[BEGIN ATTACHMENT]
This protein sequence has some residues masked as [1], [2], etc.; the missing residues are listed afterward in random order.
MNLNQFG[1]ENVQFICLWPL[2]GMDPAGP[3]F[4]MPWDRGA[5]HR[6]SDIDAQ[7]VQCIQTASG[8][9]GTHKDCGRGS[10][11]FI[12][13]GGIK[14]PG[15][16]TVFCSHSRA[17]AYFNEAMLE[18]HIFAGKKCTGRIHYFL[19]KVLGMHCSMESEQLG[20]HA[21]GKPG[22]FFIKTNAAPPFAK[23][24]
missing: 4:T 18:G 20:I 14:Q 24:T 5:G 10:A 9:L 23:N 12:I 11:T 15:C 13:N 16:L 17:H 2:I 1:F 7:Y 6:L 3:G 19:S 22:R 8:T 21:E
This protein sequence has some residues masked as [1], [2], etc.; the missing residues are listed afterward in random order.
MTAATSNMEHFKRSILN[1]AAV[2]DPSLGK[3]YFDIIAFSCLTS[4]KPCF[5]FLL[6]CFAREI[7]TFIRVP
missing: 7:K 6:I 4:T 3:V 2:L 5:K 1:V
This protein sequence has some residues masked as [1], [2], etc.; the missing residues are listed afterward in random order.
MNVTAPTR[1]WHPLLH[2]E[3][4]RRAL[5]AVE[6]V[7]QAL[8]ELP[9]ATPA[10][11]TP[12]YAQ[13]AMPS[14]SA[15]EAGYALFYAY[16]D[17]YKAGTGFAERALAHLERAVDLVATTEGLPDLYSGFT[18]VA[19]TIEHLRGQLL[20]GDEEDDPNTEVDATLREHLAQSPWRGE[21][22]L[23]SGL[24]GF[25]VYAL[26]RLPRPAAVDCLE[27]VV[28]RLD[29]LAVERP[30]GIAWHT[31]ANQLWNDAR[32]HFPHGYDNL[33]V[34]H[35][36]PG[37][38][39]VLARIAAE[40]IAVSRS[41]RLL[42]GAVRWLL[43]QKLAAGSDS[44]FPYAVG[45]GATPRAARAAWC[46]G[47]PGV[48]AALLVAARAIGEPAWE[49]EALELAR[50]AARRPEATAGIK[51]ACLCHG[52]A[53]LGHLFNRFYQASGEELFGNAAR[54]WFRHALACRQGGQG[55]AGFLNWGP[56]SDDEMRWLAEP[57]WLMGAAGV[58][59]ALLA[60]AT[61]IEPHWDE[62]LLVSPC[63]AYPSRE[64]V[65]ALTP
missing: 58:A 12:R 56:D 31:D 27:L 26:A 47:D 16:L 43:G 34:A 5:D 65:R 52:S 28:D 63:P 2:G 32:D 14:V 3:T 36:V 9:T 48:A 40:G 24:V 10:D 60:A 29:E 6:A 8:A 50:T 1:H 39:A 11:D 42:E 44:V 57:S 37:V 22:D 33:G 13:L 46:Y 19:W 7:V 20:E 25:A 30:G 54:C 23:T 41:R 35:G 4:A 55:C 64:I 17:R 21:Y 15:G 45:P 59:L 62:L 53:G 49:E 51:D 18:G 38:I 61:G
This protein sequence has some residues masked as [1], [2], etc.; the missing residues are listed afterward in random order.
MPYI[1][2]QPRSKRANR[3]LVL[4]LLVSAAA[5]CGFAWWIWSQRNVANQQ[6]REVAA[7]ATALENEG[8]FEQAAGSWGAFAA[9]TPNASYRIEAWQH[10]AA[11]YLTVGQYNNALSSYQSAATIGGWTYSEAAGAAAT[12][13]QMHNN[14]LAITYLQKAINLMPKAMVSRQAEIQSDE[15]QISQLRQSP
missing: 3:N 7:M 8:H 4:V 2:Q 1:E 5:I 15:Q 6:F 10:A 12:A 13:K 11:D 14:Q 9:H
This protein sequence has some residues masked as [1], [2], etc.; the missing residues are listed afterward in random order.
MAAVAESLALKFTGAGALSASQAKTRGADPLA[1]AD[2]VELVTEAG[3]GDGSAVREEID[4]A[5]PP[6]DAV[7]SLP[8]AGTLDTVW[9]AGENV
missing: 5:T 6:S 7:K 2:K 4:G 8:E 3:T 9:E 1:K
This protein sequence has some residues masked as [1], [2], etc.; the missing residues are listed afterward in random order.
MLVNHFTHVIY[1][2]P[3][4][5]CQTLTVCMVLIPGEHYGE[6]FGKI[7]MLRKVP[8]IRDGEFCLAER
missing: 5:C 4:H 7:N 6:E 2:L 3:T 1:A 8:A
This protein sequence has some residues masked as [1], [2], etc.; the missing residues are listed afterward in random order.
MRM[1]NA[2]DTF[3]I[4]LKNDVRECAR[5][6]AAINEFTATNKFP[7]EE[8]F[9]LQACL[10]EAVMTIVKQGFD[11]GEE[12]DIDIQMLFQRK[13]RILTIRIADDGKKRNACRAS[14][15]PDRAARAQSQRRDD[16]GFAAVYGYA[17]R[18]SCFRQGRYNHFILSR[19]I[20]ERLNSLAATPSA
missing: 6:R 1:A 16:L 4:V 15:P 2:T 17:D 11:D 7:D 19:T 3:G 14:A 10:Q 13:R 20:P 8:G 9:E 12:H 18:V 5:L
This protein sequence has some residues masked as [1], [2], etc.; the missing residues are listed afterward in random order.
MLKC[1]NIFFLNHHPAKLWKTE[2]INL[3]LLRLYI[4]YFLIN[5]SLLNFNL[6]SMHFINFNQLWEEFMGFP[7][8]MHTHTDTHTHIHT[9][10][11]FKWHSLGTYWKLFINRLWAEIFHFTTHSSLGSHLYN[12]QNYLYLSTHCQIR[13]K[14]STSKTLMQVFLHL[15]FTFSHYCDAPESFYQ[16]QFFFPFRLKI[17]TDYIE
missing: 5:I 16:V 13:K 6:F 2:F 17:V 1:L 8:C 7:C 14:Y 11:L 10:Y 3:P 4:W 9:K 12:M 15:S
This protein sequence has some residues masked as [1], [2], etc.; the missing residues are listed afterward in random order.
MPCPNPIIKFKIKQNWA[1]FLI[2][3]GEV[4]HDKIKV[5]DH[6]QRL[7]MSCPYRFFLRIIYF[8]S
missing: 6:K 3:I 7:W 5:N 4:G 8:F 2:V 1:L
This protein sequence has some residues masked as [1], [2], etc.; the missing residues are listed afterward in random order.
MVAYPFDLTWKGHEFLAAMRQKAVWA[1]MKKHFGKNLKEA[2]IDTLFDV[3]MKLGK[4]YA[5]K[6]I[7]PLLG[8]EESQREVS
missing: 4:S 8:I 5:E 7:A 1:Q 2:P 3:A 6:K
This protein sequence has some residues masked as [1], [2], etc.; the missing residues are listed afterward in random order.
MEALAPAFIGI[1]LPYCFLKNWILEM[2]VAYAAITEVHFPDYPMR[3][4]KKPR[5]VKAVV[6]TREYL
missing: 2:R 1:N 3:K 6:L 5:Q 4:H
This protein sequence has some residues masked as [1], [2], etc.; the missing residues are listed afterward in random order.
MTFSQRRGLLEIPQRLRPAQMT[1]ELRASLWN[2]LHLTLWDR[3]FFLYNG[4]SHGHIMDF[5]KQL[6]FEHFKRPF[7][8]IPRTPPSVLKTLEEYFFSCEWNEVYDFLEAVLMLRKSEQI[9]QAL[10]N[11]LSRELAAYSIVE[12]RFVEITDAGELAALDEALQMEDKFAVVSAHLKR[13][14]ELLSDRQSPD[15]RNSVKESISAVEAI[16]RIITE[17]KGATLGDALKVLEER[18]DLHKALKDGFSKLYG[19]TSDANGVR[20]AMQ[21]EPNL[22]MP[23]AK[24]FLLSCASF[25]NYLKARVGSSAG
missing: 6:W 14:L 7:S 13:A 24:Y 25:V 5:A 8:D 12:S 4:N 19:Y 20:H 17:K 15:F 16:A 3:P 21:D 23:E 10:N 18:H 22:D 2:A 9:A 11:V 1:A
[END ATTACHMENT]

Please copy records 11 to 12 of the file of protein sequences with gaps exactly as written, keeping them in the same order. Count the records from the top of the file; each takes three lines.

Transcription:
This protein sequence has some residues masked as [1], [2], etc.; the missing residues are listed afterward in random order.
MEALAPAFIGI[1]LPYCFLKNWILEM[2]VAYAAITEVHFPDYPMR[3][4]KKPR[5]VKAVV[6]TREYL
missing: 2:R 1:N 3:K 6:L 5:Q 4:H
This protein sequence has some residues masked as [1], [2], etc.; the missing residues are listed afterward in random order.
MTFSQRRGLLEIPQRLRPAQMT[1]ELRASLWN[2]LHLTLWDR[3]FFLYNG[4]SHGHIMDF[5]KQL[6]FEHFKRPF[7][8]IPRTPPSVLKTLEEYFFSCEWNEVYDFLEAVLMLRKSEQI[9]QAL[10]N[11]LSRELAAYSIVE[12]RFVEITDAGELAALDEALQMEDKFAVVSAHLKR[13][14]ELLSDRQSPD[15]RNSVKESISAVEAI[16]RIITE[17]KGATLGDALKVLEER[18]DLHKALKDGFSKLYG[19]TSDANGVR[20]AMQ[21]EPNL[22]MP[23]AK[24]FLLSCASF[25]NYLKARVGSSAG
missing: 6:W 14:L 7:S 13:A 24:Y 25:V 5:A 8:D 12:S 4:N 19:Y 20:H 17:K 15:F 16:A 3:P 21:D 23:E 10:N 18:H 22:D 2:A 9:A 11:V 1:A